Collaboration doesn't mean that there is an escape from commodification, Larry Gagosian knows a good deal when he sees one. Both Warhol and Basquiat are sold by him and putting the two together multiplies their uniqueness by two. At one point when Basquiat was going through a really bad time in relation to his drug addiction, Gagosian paid to fly Basquiat and several of his friends from New York, first class to LA for an opening of Basquiet's work. "I've never seen anything like it on a plane," Gagosian later joked. "It was like these four kind of rough-looking black kids hunched over a big pile of coke, and then they just switched over to these huge joints, and sat up there and smoked them. It was wild. They had their big, hooded ski-glasses on, and big overcoats..." Basquiet's early death brought on by excessive drug use, in many ways ratcheting up the prices for his work. It is easy to forget that Basquiet, as Katharine Arnold, the director and senior specialist in charge of post-war and contemporary art at Christie’s states, "was given space by the gallerist Annina Nosei and was able to create fully realised canvases with the same intensity and vitality as his street art.” The process of transferring his 'street-art' onto canvas, being one that effectively transformed worthless non art world stuff into art world gold. The tricks of the trade of marketing are now so sophisticated that we don't even realise how we are manipulated to 'like' these ideas of uniqueness and difference. Capitalism feeds off the idea of the unique thing that everyone needs because no one else has got it, its like a drug and I have been subject to its effect, like so many other artists
However there are other models, most of the anonymous artists that have existed in other times and cultures have operated to make objects that work as a type of invisible glue between people, ideas and things.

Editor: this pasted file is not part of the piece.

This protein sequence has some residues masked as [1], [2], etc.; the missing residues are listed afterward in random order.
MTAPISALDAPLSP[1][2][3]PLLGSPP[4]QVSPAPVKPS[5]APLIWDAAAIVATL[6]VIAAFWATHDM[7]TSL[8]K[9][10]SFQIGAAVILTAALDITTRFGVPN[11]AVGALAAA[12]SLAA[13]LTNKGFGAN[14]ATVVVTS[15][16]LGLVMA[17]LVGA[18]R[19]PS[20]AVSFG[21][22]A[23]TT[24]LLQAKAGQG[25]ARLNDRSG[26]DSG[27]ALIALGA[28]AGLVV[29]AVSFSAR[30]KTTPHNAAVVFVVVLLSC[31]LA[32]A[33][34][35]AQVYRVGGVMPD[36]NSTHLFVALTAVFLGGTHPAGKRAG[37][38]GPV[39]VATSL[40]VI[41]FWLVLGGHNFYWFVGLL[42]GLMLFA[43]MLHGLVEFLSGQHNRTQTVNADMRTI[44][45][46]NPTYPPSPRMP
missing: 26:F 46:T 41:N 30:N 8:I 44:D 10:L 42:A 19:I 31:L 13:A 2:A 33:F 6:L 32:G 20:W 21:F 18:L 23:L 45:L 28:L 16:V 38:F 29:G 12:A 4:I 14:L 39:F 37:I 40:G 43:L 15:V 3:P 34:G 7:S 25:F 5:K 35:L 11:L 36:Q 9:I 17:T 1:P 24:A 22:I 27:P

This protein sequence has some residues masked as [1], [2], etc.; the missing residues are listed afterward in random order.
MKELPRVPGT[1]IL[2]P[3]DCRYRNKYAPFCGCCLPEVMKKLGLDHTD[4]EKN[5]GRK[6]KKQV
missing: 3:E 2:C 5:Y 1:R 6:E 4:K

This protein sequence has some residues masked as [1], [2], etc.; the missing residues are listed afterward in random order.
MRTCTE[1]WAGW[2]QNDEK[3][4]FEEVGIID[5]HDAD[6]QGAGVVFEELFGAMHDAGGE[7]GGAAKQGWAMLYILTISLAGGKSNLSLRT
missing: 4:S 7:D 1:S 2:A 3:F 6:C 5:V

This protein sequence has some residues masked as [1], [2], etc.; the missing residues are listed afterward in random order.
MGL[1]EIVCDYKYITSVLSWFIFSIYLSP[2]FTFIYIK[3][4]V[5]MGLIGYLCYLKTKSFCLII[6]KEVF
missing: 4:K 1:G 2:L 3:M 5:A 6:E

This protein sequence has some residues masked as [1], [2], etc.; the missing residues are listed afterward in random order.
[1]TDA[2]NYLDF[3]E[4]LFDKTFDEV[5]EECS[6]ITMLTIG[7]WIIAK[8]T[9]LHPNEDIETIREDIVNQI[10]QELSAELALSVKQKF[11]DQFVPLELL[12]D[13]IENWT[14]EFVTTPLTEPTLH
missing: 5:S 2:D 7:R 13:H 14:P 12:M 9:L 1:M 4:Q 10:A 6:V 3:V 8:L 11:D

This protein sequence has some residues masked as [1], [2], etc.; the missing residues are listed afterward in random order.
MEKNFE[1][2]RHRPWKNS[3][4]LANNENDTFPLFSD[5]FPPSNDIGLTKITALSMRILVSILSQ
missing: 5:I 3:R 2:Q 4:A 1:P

Here are a few:

Woman carrying a fertility doll

Backpack with strawberry doll

Someone has found a nail artist who can help them express their nationalist leanings

Henna artist

All of these anonymous artists will have had to work in collaboration with others, its just that we don't tend to think of them as artists, and if we do, society doesn't at the moment value their contributions, but what if the art market didn't exist?  Is there space for a rethinking of what folk art might be and what the purpose of art is?

See also:

Monday, 25 November 2019


Clouds are vital to the imagination. My first imaginative experience of them was as a boy lying on my back in the long grass looking straight up into the sky and getting lost in looking for images as clouds passed over me on a hot summer's day in Dudley. Peering up past long stalks of grass uncoupled the clouds from any reference point beyond the now giant grass stalks that surrounded my head and this allowed my thoughts to drift and take me away from my home town and into somewhere else far more exciting.
A personally very significant cloud moment was watching the film 'The Agony and the Ecstasy' on the TV. This was the film version of Irving Stone's book based on the life of Michelangelo. There was a scene where Michelangelo, played by Charlton Heston, looks up at the clouds and sees for the first time a vision of his painted images covering the ceiling of the Sistine Chapel, and he now knows what he is going to paint.

Charlton Heston matted into the frame looking at the painted clouds

This is the image of clouds as painted by Emil Kosa jnr.

At the time I hadn't realised how the images were constructed and was convinced that if I looked long enough at the right cloud formation I would find fantastic images of all the things I wanted to draw. This was just about the time it was dawning on me that I wanted to be an artist and this film gave me a very unrealistic Romantic idea of what life as an artist was like but like many untruths, hidden inside was a truth that stuck with me.